Mise en Place

Mise en place, (pronounced MEEZ-un-plass)  put simply means everything in its place.  If you want a trick to becoming a great cook, this is one concept to get your head around.  Do you ever wonder why chefs can put up all the food at the same time, all ready to go together, hot or cold?  Well it is all about being prepared and Mise en Place is one thing we are taught from the very first day.

If you walk into a restaurant that only serves dinner, say, at about noon, you will find everyone is busy preparing food for the night.  They will be cooking and chopping away.  What is happening is that we are setting ourselves up for the shift.  We are getting everything to a state of readiness, so all we have to do is “turn it out”  This is why when I have a party set to start at 7pm, I can be sitting on the couch at 6:30 enjoying coffee.

There are two parts to the statement Mise, everything, and place.  The everything part of the equation is pretty broad reaching and does cover a lot of things.

Prepared items are prepped as far as they can be, onions are chopped, garlic is mashed, tomatoes are seeded and it is all set up, so that when we need them, we simply have to grab them.  So if I were making a dish that required sliced mushrooms, garlic and onions, I would have them all chopped, well ahead of any cooking.

Foods that require cooking are cooked and seasoned, like a stock or a sauce, and set aside for when it will be needed for the dish.  Things are usually completed in this category, and only need to be added to a dish at the right time.

Partially cooked or finished items.  This is where it gets a little tricky.  We can cook some of our foods ahead, wholly, but some, only partially.  If I were to fully cook, say, Asparagus, before service, when I went to reheat it, it would be mush, not fit for consumption.  In cases like this we par-cook things so it speeds up the final cooking process, but it doesn’t impinge on the quality of said product.  With vegetables we will blanch and refresh in icy cold water, cooking them about 70% of the way.  Pasta, same thing, then toss lightly with oil so it is ready in 1-2 minutes, not 12.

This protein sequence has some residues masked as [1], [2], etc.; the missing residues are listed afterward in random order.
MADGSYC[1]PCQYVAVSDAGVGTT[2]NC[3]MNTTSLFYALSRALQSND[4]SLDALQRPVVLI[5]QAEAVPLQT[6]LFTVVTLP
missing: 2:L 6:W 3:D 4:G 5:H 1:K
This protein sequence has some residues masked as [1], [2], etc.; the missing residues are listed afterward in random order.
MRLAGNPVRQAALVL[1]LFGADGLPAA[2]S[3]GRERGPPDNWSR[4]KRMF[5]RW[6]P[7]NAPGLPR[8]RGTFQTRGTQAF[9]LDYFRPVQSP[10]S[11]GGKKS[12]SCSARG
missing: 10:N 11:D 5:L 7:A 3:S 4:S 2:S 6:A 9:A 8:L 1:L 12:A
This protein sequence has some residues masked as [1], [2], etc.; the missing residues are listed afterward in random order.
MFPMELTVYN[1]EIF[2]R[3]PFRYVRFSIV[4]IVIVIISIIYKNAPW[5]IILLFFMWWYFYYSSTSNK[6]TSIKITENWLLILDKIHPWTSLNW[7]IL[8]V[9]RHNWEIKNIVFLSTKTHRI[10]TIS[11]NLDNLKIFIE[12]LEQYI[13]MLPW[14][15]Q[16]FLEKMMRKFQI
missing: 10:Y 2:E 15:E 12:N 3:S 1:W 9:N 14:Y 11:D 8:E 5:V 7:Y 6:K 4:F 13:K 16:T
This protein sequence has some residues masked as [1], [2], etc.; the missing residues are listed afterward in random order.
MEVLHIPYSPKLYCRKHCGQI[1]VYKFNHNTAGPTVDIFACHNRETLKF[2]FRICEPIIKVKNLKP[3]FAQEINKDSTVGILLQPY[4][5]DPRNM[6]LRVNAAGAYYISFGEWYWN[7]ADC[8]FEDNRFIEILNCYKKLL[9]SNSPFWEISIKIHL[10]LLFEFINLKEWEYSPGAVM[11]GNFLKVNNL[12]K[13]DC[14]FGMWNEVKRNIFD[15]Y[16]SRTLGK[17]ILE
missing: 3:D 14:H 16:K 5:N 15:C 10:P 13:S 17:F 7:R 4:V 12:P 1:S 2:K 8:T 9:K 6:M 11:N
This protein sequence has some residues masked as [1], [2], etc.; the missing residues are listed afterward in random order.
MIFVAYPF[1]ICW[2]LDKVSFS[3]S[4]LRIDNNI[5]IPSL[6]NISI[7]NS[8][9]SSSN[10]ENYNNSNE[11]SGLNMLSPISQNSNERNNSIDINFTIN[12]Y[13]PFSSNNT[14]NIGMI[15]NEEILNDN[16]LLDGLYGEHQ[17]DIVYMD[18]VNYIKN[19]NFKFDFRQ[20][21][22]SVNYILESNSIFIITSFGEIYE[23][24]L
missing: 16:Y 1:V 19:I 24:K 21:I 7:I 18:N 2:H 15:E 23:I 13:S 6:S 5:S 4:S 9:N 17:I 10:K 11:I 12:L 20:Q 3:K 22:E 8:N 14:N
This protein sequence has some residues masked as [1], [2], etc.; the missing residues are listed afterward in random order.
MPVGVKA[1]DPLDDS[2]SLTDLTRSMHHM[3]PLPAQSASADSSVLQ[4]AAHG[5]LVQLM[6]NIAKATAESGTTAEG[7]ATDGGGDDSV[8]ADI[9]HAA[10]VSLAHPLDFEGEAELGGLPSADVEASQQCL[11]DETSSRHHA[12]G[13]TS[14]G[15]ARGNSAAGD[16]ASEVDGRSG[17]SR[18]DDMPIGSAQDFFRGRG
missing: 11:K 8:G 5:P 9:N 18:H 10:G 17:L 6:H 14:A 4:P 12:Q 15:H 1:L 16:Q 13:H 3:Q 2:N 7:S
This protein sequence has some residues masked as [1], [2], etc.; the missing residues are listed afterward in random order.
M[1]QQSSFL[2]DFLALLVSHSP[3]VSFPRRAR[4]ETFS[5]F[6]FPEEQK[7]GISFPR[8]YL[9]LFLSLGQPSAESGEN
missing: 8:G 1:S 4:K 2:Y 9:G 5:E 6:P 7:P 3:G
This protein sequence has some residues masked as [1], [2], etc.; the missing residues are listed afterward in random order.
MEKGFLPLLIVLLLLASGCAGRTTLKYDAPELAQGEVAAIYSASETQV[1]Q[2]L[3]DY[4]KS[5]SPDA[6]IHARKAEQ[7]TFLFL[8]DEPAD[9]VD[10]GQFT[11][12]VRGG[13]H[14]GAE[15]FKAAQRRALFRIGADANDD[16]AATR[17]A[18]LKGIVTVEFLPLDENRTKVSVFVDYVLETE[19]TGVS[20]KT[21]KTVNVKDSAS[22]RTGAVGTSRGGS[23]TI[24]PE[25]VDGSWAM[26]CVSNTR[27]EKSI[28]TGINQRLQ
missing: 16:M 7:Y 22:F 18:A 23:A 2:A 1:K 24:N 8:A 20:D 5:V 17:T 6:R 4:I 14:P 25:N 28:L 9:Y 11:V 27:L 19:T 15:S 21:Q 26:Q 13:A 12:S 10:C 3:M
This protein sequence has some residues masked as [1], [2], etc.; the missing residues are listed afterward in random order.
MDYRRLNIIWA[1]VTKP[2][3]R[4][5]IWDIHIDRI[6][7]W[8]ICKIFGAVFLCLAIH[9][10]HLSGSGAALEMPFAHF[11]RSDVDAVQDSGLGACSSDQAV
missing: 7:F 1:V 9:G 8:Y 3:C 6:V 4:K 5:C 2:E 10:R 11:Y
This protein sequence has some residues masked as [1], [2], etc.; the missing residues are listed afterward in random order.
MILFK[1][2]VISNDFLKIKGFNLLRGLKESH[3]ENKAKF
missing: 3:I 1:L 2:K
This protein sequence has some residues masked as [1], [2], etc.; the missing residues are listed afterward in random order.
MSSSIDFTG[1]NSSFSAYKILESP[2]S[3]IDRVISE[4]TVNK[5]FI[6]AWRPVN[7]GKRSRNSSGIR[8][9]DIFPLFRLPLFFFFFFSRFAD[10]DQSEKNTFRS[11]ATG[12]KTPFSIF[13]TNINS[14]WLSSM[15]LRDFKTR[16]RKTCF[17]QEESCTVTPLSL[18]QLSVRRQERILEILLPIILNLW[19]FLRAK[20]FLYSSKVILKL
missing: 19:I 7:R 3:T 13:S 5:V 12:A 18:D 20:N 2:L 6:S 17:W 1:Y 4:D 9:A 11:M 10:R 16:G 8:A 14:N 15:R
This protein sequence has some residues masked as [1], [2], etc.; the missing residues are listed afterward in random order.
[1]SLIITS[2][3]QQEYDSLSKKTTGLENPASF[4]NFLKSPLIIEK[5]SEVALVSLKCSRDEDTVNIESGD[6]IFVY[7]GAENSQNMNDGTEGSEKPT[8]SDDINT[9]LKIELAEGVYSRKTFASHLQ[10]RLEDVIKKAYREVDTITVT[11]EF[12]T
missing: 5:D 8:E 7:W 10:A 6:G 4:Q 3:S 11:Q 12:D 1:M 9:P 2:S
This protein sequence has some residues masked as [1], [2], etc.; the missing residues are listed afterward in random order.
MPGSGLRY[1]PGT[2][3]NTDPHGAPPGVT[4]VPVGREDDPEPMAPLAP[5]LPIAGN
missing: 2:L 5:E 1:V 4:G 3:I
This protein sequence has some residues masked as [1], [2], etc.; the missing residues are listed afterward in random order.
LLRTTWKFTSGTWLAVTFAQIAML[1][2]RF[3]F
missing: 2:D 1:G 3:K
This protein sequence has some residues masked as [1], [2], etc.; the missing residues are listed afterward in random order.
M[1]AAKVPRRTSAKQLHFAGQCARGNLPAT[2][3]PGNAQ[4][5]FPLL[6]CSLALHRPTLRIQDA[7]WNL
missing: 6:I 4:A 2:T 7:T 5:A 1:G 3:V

Where everything goes is just as important as what it is, the key is organization.  On Thanksgiving, you will see an extreme if you come to my house the day before.  On my counter, I will have trays laid out.  On each tray will be the ingredients (most of them, the bulky ones) for a dish with the recipe if needed.  This is so I can find any holes in my shopping, which, ask my wife, happens all the time.  I always think I have something, only to realize I don’t.  The idea is that when I come to make one dish, I pull the tray, make the dish, and I am done.

Group things together, stack them, I will put all the veg together if I can on one plate and wrap it in the fridge for when I need it.  I will even label things with a Sharpie.  Look ahead and determine if you have common ingredients that you can chop ahead, like garlic or onions, for several dishes.